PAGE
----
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Seventeen Years and Still Yesterday


World Trade Center

September 11, 2001. The day that changed the United States forever.

The day that 2,997 people lost their lives as a direct result of terrorist action against the United States. But it didn’t end there. Since then over 16,000 responders have gotten sick as a direct result of their presence at the scene of the terror attack.

The NYPD has lost an additional 156 officers to related illnesses. The NYFD has lost 182. Every year, the list of names continues to grow longer.

At a time when our country is more polarized around the ideas of systemic racism and injustice, it can be easy to forget how much our nation’s police officers and firefighters agree to give up when they sign on to do their jobs. Much like the American military, these men and women go to work every day knowing that they could give their lives in defense of American citizens.

Today’s children don’t remember the horror that our nation felt that day. To them, it’s something that their parents talk about. It’s something they learn about in their history class. Those whose families weren’t directly affected learn about the event and aftermath the same way they learn about Pearl Harbor. It has no immediacy for them.

I’m glad they don’t remember the overwhelming sense of disbelief, loss, and horror that engulfed our country that day. But I’m also sad that they couldn’t see what happened afterward.

For a time after 9/11, our country was fiercely united. People from across the nation came together to donate blood, money, and time to support the families of the victims of the attack and the first responders who gave their lives. This country stood up as one to tell the world that we would not be afraid; that we would stand firmly in support of our democratic ideals.

It is my hope that this country can remember that feeling of unity today, as we look back 17 years to the events of September 11, 2001. It’s my hope that we can carry that sense of unity forward with us into the future.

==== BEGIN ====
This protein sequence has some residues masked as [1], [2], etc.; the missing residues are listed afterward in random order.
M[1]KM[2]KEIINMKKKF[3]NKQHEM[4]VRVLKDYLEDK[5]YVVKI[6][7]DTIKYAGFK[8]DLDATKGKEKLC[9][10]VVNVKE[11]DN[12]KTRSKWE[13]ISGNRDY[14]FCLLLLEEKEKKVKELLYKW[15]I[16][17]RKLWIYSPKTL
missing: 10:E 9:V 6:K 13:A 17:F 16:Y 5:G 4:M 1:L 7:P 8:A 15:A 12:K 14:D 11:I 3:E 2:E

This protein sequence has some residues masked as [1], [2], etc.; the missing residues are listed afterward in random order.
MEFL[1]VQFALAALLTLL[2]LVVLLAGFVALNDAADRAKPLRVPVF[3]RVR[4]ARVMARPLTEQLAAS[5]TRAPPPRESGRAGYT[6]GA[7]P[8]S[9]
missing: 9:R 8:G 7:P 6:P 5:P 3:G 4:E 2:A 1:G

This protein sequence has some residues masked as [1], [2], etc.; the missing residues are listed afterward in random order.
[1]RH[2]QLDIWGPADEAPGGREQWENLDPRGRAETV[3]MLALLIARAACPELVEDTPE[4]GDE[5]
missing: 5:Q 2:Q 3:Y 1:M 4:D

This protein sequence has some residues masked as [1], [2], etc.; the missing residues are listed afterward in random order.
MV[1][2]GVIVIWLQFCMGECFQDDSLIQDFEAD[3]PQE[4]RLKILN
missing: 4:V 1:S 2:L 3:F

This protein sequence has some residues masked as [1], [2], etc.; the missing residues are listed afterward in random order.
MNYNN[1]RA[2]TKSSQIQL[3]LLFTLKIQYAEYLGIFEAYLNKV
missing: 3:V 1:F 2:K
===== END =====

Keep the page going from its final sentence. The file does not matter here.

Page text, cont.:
To that end, here is a list of activities happening in and around New Orleans to commemorate Patriot Day as a National Day of Service and Remembrance as a tribute to the victims, first responders, and others who have given their lives:

  • New Orleans – NOPD vs NOFD Battle of the Badges Blood Drive – 5 am to 3 pm at WDSU
  • New Orleans – Third annual New Orleans 9/11 Memorial Stair Climb – 7 am to 12 pm at 400 Poydras St.
  • Terrytown – First Responder Ceremony – 8:30 am at the base of the flagpole at Terry Parkway and Westbank Expressway

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Hey y'all,

I just wanted to provide an update to where we stand today. A few days ago, we launched a fundraising effort to keep Big a Easy Magazine alive. We determined we would need to raise $10,000, which represents 1/10 of the personal investment I made into the publication. As it stands now, we have raised just over $300 and have set a fundraising deadline of midnight June 1st. Please help us meet our goal. I promise you with your support if we reach our goal, you will be able to continue seeing progressive content about the issues that matter. If we don’t meet our goal, well, in all honesty, those who have an interest in our demise will have won the battle. When we launched the fundraising effort, we got bombarded with remarks such as “see ya,” and “lol.” We cannot allow them to win. Please donate today to keep us alive and support progressive media.

Thank you,
Scott Ploof
Publisher
Big Easy Magazine


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